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All opportunities must be explored to tackle energy costs

Proper use of smart meters, QR codes to allow supply comparison and removing barriers to downsizing will help energy supplies

5th April 2022 - Richard Bruton TD

Untapped opportunities must be explored and acted upon to protect people from rising energy prices, the Chairman of Fine Gael’s Parliamentary Party has said.


Deputy Richard Bruton said viable and realistic measures must be taken to ease the burden on all sectors across the country as the cost of living continues to prove to be a tough burden for households and families.


Today, Deputy Bruton said, “Now is the time to sweep aside the barriers that have delayed the fulfilment of many measures.


“We have to broaden our horizons on this. Innovative solutions with faster outcomes are clearly required. Instead of hoping international events will return to the previous form of calmer waters, we need to address this issue with every lever at our disposal,” he said.


Deputy Bruton put forward the following proposals to ease rising energy prices;


  • 90% of the 750,000 smart meters are not in use, despite their potential to cut bills and reduce fossil fuel use. People need to be shown how to activate them. Barriers to the immediate take up of opportunities for using cheaper and more sustainable power must be urgently removed [1].
  • Planning guidelines for solar power are still not in place. A temporary exemption up to a certain scale could promote self-sufficiency.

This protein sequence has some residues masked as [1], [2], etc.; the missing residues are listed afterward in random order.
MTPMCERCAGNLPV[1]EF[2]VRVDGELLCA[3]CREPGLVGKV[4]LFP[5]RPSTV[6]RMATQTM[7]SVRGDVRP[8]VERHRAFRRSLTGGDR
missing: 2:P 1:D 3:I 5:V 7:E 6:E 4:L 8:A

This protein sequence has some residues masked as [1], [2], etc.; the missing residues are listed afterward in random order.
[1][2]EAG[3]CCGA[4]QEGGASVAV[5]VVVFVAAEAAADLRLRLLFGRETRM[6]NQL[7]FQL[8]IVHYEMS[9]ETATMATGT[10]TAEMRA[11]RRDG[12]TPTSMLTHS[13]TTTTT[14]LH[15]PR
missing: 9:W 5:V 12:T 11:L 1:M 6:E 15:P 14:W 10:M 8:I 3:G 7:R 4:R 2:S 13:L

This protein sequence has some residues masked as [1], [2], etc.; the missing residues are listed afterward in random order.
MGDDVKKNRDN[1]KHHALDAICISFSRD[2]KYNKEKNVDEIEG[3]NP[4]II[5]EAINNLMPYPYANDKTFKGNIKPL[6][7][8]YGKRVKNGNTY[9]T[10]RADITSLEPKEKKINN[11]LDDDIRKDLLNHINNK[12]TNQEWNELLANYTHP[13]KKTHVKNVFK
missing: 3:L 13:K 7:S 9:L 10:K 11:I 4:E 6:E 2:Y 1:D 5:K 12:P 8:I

• Sharing platforms for travel are not fulfilling their potential. Now is the time to deliver frameworks for immediate adoption across car, e-bikes and e-scooters.
  • Poor management of resources and waste by key sectors is cited by the Environmental Protection Agency (EPA) as having the effect of 25% of food being wasted, with only 10% of construction waste being recycled and we make scant use of timber in construction. Driving a cross sectoral efficient resource management strategy can make Ireland much more resilient and save households money.
  • Big money is made by utilities by making it hard to switch. New consumer protection should require that bills include a QR code revealing the use patterns and charging structure, so it becomes easy to compare.
  • Reduce the BER standard that must be reached under the One Stop Shop for energy upgrades so we can quickly install the measures that cut the worst fuel dependency.
  • Remove barriers to downsizing in our tax and welfare systems so people can move to smaller accommodation without fear.


“Government can shelter vulnerable people from the worst effects of the price hikes, but helping people to transform their dependence is the only sustainable response to the interlocking crises in energy, in climate and in a war situation,” Deputy Bruton said.


“The cheapest litre of fuel is the one that doesn’t get used. Our parents respected the need to be careful with resources. It doesn’t take too much to learn those habits again. It’s time to do so,” he added.


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